I’ve owned an I-Phone for over a year, and had to switch from Verizon to AT&T to do so. AT&T seems to work fine in Chicago, but in Southern Wisconsin, where I spend lots of time, it doesn’t. I enjoyed loading down lots of apps but have found I use them less and less because of the bad reception on AT&T here in Wisconsin. Verizon, which doesn’t currently offer an I-Phone, seems to work well everywhere I go.
Then I happened to notice reference to something called a Microcell which AT&T offers to help fix reception, at least at home. I looked on AT&T’s website and found nothing, so sent them a message and then got some info. Found out it’s a device that can bring an AT&T signal over high-speed internet, but can only be purchased in some AT&T stores, and not ordered online. The nearest store offering it is 50 miles away.
Next I Googled it and found that AT&T had sent letters to “some of their best customers” and others who had complained about bad reception, offering the device, which sells for $150 or so much per month, for free. I didn’t get such a letter. Guess I am neither a particularly good customer, or I have not complained loudly enough. One blogger observed, “why should one have to pay $150 to receive the service I paid for in the first place.” I might have added, “and then only get that service at home — I might as well use a landline, except for those cute apps.” Rumor has it that Verizon may offer an I-Phone next year.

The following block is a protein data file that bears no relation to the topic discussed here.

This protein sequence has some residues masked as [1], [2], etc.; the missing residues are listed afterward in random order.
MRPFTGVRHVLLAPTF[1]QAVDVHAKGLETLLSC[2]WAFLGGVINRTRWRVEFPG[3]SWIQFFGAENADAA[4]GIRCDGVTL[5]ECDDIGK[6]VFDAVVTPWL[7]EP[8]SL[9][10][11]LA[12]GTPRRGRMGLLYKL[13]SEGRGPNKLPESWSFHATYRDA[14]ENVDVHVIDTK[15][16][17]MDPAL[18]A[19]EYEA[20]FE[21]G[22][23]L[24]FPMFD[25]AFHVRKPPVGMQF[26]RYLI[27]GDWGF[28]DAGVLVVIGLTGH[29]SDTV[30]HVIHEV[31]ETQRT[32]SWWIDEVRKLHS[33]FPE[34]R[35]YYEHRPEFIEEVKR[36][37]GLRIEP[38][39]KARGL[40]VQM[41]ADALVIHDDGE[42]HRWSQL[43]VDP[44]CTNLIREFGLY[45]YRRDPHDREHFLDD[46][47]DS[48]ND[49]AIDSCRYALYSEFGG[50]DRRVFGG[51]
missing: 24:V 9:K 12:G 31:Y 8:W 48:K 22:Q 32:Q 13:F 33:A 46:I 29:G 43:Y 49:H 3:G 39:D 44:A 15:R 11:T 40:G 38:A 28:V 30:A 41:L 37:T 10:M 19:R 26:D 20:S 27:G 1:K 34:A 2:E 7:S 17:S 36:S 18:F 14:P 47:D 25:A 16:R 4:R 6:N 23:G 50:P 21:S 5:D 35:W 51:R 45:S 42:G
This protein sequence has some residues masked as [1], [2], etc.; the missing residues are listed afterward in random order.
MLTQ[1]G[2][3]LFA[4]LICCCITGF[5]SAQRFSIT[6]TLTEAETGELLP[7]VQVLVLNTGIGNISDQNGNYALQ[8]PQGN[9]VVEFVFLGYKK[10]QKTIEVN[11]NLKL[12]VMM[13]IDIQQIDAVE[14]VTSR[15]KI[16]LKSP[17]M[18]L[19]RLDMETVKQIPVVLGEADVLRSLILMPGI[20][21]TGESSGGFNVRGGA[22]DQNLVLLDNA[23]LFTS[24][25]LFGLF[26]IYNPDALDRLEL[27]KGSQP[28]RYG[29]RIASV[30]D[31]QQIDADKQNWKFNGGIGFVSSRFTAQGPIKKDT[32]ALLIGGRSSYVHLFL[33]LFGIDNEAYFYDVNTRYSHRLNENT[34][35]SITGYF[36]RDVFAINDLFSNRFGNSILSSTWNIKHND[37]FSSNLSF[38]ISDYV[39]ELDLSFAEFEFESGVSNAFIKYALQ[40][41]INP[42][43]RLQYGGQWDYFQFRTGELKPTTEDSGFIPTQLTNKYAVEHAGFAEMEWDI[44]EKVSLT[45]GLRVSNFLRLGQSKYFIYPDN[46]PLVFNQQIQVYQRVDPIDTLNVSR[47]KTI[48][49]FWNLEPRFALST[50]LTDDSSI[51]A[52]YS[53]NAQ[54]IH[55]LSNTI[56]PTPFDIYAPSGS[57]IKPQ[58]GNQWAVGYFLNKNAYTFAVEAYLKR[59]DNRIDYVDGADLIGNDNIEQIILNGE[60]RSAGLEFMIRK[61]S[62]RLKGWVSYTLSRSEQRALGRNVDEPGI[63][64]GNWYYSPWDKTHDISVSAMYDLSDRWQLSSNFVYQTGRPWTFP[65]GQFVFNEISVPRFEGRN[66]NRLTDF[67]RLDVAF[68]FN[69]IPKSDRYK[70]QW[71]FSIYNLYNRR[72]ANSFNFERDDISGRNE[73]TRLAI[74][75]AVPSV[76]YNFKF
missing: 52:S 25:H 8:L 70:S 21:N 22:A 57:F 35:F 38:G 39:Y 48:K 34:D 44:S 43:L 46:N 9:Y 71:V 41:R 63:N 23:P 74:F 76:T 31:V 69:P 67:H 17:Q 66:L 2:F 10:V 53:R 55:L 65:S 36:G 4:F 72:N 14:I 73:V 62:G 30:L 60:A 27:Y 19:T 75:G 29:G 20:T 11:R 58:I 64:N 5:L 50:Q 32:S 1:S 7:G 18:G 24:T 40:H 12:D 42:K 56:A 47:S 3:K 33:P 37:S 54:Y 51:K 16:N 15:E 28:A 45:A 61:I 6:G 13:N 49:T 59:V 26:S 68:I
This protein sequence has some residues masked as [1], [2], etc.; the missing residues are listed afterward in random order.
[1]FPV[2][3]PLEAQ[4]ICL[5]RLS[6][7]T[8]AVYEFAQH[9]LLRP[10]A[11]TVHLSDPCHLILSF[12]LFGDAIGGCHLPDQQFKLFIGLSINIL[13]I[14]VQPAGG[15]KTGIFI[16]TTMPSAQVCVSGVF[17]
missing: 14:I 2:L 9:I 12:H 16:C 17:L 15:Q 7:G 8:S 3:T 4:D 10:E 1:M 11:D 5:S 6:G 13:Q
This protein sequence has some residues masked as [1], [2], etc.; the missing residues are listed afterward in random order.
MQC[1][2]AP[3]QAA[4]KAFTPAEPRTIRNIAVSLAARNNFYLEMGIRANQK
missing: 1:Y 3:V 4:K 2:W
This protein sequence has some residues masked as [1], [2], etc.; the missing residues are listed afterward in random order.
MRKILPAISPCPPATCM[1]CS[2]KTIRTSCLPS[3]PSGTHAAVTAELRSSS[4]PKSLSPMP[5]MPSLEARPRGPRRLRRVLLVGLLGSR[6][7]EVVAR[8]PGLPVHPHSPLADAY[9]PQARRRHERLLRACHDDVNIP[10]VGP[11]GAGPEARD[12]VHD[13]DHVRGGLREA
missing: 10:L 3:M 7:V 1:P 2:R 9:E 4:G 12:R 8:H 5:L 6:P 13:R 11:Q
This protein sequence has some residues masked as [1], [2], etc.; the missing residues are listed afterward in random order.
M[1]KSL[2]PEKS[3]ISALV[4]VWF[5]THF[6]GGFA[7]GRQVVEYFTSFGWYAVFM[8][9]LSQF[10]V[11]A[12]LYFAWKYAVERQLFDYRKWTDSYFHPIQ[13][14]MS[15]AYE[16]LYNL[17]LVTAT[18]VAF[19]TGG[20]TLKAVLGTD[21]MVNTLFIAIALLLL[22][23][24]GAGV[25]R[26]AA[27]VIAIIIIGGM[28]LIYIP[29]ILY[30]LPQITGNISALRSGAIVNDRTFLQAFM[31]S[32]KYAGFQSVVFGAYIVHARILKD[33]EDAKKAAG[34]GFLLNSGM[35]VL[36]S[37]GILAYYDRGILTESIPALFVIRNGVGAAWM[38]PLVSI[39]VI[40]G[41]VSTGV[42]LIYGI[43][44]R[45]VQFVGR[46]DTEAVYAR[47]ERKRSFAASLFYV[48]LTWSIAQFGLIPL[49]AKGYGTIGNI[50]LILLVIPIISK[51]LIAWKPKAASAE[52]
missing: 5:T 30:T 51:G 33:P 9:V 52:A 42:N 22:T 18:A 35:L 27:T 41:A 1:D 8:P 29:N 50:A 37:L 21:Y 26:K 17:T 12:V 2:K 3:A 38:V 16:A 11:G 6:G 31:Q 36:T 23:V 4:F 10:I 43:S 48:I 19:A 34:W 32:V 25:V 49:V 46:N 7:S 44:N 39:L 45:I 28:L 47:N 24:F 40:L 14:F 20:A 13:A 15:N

If Apple manages to make the I-Phone 4 work right by then, and if AT&T doesn’t improve their service reach without the need to beg or buy an expensive Microcell, Verizon might be looking good.